Stuck in the pandemic-era: Tigard woman misses gatherings with peers
TIGARD, Ore. (KPTV) - For more than two years, 27-year-old Devon May of Tigard has logged on and greeted her classmates over video, as she attends classes from her bedroom four hours a day, five days a week.
The bi-product of the COVID-era is now over for many students but still continues for intellectually disabled adults who, pre-pandemic, attended classes and activities here at the Edwards Center in Aloha.
“We’re just waiting for it to open now and it’s not happening,” May told FOX 12 earlier this fall.
One of her favorite activities at the center was playing bingo.
“I like sitting with my people --- not just sitting down --mostly eating,” May explained.
And if you ask her mother, Jackie May, seeing her daughter sit at home is tough.
“It’s heartbreaking – and it’s not really the education – it’s the socialization, it’s the peer comradery,” her mother said.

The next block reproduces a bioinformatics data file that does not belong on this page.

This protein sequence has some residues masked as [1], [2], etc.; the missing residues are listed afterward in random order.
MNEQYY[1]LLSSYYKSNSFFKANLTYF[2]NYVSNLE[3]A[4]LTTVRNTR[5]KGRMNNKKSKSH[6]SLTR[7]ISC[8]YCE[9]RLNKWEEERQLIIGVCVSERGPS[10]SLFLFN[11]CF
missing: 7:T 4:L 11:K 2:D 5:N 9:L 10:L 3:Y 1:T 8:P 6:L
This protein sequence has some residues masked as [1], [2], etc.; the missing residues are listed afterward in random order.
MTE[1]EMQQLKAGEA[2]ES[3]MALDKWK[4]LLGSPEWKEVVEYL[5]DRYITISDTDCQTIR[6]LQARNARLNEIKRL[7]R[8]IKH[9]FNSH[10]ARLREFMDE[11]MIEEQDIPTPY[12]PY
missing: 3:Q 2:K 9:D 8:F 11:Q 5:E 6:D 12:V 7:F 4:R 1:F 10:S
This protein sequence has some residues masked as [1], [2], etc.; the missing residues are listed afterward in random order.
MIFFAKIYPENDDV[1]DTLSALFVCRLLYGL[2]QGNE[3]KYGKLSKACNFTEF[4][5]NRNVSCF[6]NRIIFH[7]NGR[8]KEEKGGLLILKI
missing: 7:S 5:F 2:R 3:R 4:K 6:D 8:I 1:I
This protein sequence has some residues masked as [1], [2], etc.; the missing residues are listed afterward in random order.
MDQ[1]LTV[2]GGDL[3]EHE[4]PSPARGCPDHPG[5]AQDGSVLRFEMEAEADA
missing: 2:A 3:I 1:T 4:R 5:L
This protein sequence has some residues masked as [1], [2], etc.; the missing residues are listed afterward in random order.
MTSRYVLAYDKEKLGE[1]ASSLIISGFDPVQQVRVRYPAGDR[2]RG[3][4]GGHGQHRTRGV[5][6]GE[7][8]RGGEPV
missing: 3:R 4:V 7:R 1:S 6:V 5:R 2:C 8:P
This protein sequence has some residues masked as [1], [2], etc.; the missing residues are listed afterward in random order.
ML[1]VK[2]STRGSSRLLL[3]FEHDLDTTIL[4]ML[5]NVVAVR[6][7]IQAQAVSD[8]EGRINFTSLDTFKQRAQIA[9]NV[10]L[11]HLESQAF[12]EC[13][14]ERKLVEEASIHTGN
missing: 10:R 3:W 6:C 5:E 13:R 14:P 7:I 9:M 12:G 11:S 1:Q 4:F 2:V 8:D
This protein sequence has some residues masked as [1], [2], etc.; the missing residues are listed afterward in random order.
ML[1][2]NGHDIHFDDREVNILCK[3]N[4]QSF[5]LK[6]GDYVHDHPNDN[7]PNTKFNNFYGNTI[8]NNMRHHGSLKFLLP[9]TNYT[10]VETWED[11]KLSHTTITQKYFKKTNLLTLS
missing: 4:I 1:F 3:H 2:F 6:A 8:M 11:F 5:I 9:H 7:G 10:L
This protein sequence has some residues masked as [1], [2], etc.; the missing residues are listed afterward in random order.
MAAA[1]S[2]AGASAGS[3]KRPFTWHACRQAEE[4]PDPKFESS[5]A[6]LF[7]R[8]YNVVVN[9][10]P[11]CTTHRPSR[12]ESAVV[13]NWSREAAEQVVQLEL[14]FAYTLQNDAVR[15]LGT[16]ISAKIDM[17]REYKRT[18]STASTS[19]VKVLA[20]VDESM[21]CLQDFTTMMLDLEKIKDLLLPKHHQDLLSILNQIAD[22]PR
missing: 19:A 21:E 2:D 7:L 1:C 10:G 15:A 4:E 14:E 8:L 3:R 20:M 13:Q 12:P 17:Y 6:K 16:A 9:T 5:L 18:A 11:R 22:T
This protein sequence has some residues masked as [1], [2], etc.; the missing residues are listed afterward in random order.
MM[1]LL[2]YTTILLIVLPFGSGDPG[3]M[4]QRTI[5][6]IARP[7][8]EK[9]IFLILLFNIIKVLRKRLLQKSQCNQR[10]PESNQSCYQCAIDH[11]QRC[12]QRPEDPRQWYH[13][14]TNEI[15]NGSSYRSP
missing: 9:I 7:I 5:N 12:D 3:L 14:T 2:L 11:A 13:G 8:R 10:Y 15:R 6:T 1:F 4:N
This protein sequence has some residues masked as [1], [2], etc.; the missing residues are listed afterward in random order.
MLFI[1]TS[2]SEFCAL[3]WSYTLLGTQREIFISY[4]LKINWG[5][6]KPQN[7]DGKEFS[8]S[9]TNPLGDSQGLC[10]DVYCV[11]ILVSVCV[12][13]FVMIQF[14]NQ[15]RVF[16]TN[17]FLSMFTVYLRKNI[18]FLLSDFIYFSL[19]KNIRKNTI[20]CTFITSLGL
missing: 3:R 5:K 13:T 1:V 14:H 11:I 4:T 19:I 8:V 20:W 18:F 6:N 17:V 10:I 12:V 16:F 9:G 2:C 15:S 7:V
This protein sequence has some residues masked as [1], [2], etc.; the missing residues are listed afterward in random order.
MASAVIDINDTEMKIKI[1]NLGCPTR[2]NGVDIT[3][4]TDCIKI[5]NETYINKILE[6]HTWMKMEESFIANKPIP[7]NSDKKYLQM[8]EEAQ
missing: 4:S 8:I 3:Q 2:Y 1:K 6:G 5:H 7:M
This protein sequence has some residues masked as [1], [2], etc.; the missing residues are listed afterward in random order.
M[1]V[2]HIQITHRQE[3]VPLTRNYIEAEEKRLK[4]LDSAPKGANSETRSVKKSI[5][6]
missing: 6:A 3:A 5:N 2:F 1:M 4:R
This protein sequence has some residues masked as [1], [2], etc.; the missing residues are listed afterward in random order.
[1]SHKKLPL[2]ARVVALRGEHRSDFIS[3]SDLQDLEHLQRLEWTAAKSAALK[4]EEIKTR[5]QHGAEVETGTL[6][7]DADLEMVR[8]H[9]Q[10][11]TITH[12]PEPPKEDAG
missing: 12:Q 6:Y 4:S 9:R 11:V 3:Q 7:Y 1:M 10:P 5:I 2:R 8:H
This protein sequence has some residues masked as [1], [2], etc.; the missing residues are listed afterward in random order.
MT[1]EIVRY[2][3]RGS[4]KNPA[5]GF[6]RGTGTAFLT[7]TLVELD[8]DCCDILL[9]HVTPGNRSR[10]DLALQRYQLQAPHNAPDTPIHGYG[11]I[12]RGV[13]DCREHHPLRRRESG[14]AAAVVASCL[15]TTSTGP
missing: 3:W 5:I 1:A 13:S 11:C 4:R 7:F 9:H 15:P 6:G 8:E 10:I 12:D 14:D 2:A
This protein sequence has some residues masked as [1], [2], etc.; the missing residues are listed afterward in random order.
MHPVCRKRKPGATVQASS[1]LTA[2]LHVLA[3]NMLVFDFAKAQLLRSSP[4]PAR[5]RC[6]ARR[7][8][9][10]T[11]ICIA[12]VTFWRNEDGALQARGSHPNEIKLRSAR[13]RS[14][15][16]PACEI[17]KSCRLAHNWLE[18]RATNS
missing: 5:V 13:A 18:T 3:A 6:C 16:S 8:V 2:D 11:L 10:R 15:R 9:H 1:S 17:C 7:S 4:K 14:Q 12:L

The Edwards Center, which is a nonprofit that serves people who are developmentally disabled, not only runs its center but also provides housing and care for adults who can’t entirely live on their own.
The nonprofit’s executive leader, Allen Cress, said it’s tough to see the center so empty, but the program is currently down nine employees and needs more staff to fully re-open.
“The limiting factor for us today is for us to be able to staff our programs,” Cress said.
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An employee shortage, which is another result of the pandemic.
Cress said some activities have recently resumed, like group outings for shopping or sporting events. However, the program’s structure will likely be much different going forward.
“Historically we’ve had a lot of people here in a center, and this is where people would come to get engaged in activities, engage with other people and it’s all great, wonderful stuff, our emphasis moving forward will be on community engagement,” Cress said.
Life skills such as cooking, using transportation, basic hygiene. While Jackie May agrees all of it has been invaluable for her daughter, she just hopes peer connection will make a meaningful comeback.
“She’s missing out on that and it’s sad and frustrating when you can’t do anything about it,” May said.
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